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Today's Sports

  • Nothing says fun like a Triple...

    CLEAR CREEK COUNTY — Missy Carlisle spent a decade away from the Triple Bypass, which means she had plenty of time to come up with a good excuse not to come back.

    She had well over 3,000 days in fact, to think about how much she enjoyed not cranking up Squaw, Loveland and Vail passes, or how much she enjoyed not having to ride west from Georgetown, along a congested I-70. Or just how safer it was to be at home rather than worry if it would rain that July day, or if the winds would be too harsh.

  • Burning rubber, money

    MORRISON — Drag racing is always about the numbers.

    How many seconds does it take to cross the finish line, what is the top speed and was it all better than the car running next to you?

    So with that simple and relatively pure way to look at things, some of the numbers hanging around this sport, which saw the top drivers and crews in the nation make their annual pilgrimage to the Mile-High Nationals at Bandimere Speedway this past weekend, are quite sobering.

  • Don’t fear the bunker

    Many of us have anxiety as we see our golf ball flying towards a greenside bunker.

    By paying attention to your setup, you can become more confident in this shot.

    First, you need to align your feet left of the target with an open stance. 

  • Follow him to freedom

    EVERGREEN — Nathan Rice’s Fourth of July began with a thud and a little bit of blood.

    Rice was tripped up at the start line of the Freedom Run 5k and came away with a few cuts and scrapes on his hands and legs.

    The Lafayette resident didn’t stay down long. He quickly dusted himself off, then caught up with the lead pack and made his winning move with a half-mile to go, claiming the Freedom Run title with a time of 15 minutes, 39 seconds.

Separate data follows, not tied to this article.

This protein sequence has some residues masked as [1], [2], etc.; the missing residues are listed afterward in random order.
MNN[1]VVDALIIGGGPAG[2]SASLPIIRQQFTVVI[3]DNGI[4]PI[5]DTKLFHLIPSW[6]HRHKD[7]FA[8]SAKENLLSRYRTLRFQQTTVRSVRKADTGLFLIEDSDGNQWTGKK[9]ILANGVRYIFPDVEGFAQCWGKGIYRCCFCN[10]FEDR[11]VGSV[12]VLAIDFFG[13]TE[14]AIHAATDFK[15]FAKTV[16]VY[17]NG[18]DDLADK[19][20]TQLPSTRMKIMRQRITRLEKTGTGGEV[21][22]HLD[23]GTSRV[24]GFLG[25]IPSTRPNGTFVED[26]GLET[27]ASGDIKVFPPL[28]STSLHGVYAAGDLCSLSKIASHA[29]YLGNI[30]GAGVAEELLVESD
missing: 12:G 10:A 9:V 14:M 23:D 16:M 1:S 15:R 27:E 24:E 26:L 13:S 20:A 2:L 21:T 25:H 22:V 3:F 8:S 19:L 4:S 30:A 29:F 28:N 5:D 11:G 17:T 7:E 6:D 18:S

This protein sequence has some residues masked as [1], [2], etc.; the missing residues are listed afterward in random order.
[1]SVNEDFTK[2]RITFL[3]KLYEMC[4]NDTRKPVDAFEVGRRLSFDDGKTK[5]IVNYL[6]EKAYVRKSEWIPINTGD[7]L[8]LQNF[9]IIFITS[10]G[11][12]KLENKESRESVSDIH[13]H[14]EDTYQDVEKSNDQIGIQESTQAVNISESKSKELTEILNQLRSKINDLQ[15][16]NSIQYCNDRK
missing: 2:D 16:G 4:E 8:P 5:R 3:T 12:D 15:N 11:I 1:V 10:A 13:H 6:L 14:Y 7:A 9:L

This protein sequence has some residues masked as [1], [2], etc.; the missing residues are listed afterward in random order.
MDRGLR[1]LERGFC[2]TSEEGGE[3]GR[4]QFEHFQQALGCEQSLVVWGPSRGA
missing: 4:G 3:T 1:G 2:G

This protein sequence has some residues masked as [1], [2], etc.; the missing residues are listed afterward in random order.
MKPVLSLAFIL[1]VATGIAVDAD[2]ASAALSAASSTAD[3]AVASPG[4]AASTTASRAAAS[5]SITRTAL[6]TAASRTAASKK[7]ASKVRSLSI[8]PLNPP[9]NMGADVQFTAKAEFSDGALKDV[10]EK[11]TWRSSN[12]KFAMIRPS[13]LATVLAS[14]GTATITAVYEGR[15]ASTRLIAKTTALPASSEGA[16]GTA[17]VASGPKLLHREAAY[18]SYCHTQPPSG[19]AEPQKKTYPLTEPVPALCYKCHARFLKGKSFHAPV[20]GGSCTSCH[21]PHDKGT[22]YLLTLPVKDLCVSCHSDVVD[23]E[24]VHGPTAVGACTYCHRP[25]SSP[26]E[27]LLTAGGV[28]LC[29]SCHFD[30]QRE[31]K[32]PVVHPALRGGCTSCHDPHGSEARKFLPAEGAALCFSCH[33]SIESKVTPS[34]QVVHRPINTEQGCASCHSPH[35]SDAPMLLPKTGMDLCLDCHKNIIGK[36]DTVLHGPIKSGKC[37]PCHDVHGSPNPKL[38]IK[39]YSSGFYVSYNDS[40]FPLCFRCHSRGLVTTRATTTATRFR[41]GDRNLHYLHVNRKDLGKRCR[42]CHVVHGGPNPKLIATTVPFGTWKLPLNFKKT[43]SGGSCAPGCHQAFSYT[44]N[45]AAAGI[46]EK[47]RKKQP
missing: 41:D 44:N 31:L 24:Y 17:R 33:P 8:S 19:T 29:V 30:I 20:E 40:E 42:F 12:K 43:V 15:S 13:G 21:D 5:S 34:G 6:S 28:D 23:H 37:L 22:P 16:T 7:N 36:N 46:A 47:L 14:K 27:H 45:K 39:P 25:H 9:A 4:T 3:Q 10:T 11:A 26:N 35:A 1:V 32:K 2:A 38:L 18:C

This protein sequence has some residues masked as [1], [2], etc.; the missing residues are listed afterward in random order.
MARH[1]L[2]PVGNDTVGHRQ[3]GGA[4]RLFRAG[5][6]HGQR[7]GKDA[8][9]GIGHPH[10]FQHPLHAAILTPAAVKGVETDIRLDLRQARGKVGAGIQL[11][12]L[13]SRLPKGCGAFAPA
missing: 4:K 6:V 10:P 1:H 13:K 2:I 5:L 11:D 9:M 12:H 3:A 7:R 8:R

• Cloud hurls Eagles to victory

    J.D. Cloud wasn’t supposed to pitch the first game July 1. Douglas County probably wished he hadn’t.

    The Dakota Ridge right-hander scattered three hits over seven innings and struck out nine, including the last four batters he faced, as the Eagles dropped the Huskies 5-1.

  • Chargers rebound from losses

    AURORA — The Chatfield Chargers found out this past spring that losing baseball games – especially the close ones – can have profound consequences on playoff seeding and survival.

    So after dropping two close games to Regis last week, the Chargers rebounded with two close victories over ThunderRidge as the postseason run for the summer looms.

  • Slavin gives verbal commitment...

    The love of Kyle Slavin’s life wanted him to gain 20 pounds of muscle.

    Like any young man with passion and drive, Slavin dutifully went to the weight room and put on 25 pounds.

    “They said it looked good, and one thing led to another,” Slavin said.

    It was a match made in, well, the gridiron of the University of Colorado’s Folsom Field.

    Slavin was always a CU kid. Now the incoming Chatfield senior tight end is a CU kid.

  • Chatfield grad Sturdevant...

    All in all, the 2009 Major League Baseball Amateur Draft was a special moment for Tyler Sturdevant.

    Of course, the 2004 Chatfield Senior High School graduate was a little disappointed with his draft position (27th round), but just the fact he was drafted alone was reason to celebrate.

  • Young Eagles showing promise

    The Dakota Ridge Eagles strolled down Greenstreet on June 27, all the way to a comfortable victory in their home tournament.

    Behind a five-hit complete game from pitcher Keaton Greenstreet, the Eagles cruised to an 8-2 wood bat victory over the Fruita Monument Wildcats, which sent them into the semifinals.

    “He’s done a great job,” Eagles coach Jeff Legault said of Greenstreet, who stepped on the mound only briefly for Dakota Ridge this past spring season. “We’ve just found the players.”

  • Carmichael truly a racing legend

    While living in Tallahassee, Fla., I had the unique opportunity of meeting a lot of professional athletes.

    I was lucky enough to work at the city’s biggest - and newest - fitness center. All of the former Florida State University athletes would return to the city during their off-seasons and train at Premier Health and Fitness Center - a 55,000-square foot mecca of physical fitness.